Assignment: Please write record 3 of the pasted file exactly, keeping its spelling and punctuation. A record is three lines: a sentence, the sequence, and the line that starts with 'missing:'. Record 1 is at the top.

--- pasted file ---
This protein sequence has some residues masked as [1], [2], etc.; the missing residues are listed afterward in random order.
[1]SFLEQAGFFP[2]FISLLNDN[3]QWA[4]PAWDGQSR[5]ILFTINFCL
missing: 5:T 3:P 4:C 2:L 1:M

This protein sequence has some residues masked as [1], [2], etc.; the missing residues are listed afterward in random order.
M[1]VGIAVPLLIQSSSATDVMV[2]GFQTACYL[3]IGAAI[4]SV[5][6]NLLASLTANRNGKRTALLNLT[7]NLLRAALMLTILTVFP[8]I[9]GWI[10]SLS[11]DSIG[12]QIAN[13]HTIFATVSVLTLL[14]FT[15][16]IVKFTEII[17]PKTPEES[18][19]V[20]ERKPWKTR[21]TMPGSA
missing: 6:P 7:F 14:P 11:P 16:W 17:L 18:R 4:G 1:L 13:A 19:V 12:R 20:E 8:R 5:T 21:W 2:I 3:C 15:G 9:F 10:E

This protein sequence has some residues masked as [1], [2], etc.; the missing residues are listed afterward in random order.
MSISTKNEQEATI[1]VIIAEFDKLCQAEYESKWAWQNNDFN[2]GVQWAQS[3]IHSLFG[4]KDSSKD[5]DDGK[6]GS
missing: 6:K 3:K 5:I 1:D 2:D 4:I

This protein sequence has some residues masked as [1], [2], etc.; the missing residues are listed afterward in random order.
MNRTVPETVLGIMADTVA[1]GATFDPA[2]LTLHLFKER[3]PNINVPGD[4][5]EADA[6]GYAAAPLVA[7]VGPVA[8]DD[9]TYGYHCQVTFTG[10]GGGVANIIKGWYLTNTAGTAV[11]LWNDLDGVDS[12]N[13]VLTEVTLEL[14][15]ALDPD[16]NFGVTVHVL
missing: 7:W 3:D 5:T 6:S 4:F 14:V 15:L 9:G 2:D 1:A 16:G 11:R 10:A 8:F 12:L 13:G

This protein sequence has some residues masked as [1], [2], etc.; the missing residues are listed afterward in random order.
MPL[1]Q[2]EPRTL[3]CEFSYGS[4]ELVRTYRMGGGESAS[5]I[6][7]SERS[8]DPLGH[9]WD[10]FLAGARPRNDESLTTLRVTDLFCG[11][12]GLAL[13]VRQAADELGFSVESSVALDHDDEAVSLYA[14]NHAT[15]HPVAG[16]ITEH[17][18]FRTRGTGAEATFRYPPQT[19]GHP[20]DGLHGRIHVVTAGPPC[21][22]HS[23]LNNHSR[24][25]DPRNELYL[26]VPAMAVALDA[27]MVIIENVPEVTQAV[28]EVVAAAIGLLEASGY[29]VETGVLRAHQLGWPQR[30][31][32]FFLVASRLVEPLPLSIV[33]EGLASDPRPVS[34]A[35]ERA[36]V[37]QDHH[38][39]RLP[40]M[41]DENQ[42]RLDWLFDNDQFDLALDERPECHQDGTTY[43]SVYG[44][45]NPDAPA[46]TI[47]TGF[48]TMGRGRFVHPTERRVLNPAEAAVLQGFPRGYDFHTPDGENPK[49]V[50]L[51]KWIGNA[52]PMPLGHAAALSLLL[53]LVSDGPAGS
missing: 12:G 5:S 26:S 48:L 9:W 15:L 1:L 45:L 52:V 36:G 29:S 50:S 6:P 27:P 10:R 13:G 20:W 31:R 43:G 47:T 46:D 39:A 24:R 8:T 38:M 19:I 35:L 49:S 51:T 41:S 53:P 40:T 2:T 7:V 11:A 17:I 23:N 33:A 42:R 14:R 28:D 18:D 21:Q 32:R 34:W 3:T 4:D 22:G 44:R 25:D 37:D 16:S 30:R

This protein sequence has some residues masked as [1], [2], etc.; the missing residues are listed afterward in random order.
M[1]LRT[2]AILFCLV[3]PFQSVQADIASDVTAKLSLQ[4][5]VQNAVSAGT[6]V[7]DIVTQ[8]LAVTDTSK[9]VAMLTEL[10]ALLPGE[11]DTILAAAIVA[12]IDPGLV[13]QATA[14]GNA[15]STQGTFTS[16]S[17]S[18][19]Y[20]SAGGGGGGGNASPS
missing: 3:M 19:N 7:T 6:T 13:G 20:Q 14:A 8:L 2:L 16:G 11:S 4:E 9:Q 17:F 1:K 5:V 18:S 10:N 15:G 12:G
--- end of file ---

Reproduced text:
This protein sequence has some residues masked as [1], [2], etc.; the missing residues are listed afterward in random order.
MSISTKNEQEATI[1]VIIAEFDKLCQAEYESKWAWQNNDFN[2]GVQWAQS[3]IHSLFG[4]KDSSKD[5]DDGK[6]GS
missing: 6:K 3:K 5:I 1:D 2:D 4:I